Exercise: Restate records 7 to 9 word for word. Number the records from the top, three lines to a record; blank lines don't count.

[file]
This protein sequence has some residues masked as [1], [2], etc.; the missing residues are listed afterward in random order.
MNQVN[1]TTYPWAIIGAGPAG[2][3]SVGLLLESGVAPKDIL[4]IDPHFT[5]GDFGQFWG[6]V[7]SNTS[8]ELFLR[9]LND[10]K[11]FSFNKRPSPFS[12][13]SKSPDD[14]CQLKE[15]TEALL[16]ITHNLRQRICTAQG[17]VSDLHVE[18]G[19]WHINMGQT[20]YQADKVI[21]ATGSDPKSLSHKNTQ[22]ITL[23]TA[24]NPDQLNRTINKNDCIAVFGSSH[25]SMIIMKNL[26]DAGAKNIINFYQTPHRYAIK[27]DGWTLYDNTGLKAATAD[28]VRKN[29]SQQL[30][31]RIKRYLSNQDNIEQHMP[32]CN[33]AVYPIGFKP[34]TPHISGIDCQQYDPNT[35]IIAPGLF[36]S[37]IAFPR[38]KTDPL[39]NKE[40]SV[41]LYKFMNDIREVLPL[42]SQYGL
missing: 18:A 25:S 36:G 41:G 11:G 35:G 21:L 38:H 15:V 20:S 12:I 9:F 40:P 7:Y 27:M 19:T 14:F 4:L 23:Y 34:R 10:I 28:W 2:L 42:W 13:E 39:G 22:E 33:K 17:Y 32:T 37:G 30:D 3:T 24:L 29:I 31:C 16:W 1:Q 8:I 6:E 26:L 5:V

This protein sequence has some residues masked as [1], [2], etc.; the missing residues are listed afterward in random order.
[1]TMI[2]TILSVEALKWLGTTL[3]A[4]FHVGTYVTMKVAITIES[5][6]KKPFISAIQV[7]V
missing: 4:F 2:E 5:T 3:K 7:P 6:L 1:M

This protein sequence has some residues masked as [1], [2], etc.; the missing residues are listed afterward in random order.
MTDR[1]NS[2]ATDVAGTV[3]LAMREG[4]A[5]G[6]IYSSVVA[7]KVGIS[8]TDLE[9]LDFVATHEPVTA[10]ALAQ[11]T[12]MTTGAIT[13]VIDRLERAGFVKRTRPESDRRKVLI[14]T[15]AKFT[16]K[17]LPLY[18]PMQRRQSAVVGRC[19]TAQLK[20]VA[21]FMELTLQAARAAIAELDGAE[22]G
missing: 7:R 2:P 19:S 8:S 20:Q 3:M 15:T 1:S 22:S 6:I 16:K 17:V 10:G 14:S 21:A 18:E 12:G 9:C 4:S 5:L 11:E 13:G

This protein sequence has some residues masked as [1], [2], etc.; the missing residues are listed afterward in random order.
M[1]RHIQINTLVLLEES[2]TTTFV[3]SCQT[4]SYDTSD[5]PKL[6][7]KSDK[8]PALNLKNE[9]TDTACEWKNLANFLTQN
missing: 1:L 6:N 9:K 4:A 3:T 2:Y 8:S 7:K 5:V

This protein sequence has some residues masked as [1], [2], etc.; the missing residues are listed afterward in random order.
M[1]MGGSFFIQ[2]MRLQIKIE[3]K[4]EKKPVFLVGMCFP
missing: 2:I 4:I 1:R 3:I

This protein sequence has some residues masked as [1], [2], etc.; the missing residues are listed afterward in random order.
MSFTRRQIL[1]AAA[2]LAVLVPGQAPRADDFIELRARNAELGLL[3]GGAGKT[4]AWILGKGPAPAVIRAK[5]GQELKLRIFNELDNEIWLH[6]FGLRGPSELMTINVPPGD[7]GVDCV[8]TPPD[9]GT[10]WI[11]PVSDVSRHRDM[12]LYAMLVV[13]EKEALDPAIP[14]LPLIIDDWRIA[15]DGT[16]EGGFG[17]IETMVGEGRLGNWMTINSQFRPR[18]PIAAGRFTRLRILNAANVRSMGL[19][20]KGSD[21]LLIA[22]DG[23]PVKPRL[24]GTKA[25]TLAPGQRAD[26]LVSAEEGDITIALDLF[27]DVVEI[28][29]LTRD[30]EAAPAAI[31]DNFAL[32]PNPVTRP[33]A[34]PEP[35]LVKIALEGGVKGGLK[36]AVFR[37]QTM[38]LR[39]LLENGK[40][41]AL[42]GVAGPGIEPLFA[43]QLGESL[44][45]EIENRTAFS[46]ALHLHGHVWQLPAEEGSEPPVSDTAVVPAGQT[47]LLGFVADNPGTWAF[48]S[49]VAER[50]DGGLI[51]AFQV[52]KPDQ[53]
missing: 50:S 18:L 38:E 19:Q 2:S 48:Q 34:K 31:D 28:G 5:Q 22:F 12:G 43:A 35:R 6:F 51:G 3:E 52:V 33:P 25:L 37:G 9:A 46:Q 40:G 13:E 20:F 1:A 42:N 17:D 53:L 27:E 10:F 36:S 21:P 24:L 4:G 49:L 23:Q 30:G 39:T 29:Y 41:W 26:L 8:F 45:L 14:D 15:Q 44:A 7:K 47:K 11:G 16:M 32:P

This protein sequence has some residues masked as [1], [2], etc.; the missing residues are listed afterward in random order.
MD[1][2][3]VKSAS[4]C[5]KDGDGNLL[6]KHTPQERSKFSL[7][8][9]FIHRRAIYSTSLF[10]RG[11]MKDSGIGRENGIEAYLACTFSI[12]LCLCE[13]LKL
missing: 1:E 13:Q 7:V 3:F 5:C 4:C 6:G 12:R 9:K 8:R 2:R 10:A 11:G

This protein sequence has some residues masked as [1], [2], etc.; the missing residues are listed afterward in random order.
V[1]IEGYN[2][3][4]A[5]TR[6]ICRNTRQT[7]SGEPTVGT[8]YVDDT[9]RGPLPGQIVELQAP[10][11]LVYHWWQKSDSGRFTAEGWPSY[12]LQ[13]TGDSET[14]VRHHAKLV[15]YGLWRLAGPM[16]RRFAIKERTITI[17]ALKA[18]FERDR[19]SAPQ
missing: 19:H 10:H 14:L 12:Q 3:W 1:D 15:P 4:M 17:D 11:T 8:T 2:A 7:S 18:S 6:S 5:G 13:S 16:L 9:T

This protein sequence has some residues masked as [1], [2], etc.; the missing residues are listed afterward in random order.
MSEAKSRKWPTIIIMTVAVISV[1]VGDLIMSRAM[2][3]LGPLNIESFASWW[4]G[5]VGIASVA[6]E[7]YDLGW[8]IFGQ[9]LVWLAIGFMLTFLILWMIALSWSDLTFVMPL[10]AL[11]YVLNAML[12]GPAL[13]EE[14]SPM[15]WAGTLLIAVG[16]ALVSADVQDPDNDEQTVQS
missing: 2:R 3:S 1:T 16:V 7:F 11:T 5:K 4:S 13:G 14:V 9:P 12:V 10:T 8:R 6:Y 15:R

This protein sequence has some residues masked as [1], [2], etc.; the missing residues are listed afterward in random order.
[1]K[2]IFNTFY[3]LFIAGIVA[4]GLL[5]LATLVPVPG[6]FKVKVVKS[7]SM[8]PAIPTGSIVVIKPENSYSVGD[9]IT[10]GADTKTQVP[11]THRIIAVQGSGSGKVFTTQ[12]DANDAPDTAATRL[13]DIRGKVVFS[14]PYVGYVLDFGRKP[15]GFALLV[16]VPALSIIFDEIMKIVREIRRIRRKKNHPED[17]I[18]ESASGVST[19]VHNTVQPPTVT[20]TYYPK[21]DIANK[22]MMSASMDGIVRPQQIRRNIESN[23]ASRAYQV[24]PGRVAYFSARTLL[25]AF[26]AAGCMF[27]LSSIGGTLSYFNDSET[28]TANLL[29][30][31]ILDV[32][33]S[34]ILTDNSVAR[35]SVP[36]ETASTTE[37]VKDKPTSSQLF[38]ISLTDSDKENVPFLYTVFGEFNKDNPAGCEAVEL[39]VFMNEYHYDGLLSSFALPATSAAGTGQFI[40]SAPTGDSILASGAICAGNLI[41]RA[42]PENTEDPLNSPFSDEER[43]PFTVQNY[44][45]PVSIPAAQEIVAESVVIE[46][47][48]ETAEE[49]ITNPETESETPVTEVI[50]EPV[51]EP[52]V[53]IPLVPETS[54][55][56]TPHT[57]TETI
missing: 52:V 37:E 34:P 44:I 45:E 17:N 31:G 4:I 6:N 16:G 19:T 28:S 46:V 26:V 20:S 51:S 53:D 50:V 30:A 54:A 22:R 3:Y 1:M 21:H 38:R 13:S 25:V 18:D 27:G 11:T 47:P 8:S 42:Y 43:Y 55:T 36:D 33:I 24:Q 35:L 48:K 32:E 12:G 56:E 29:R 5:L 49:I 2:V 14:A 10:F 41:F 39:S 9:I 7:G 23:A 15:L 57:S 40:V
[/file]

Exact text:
This protein sequence has some residues masked as [1], [2], etc.; the missing residues are listed afterward in random order.
MD[1][2][3]VKSAS[4]C[5]KDGDGNLL[6]KHTPQERSKFSL[7][8][9]FIHRRAIYSTSLF[10]RG[11]MKDSGIGRENGIEAYLACTFSI[12]LCLCE[13]LKL
missing: 1:E 13:Q 7:V 3:F 5:C 4:C 6:G 12:R 9:K 8:R 2:R 10:A 11:G

This protein sequence has some residues masked as [1], [2], etc.; the missing residues are listed afterward in random order.
V[1]IEGYN[2][3][4]A[5]TR[6]ICRNTRQT[7]SGEPTVGT[8]YVDDT[9]RGPLPGQIVELQAP[10][11]LVYHWWQKSDSGRFTAEGWPSY[12]LQ[13]TGDSET[14]VRHHAKLV[15]YGLWRLAGPM[16]RRFAIKERTITI[17]ALKA[18]FERDR[19]SAPQ
missing: 19:H 10:H 14:L 12:Q 3:W 1:D 15:P 4:M 17:D 11:T 8:T 2:A 7:S 18:S 6:S 5:G 13:S 16:L 9:T

This protein sequence has some residues masked as [1], [2], etc.; the missing residues are listed afterward in random order.
MSEAKSRKWPTIIIMTVAVISV[1]VGDLIMSRAM[2][3]LGPLNIESFASWW[4]G[5]VGIASVA[6]E[7]YDLGW[8]IFGQ[9]LVWLAIGFMLTFLILWMIALSWSDLTFVMPL[10]AL[11]YVLNAML[12]GPAL[13]EE[14]SPM[15]WAGTLLIAVG[16]ALVSADVQDPDNDEQTVQS
missing: 2:R 3:S 1:T 16:V 7:F 11:T 5:K 4:S 13:G 14:V 9:P 12:V 10:T 8:R 6:Y 15:R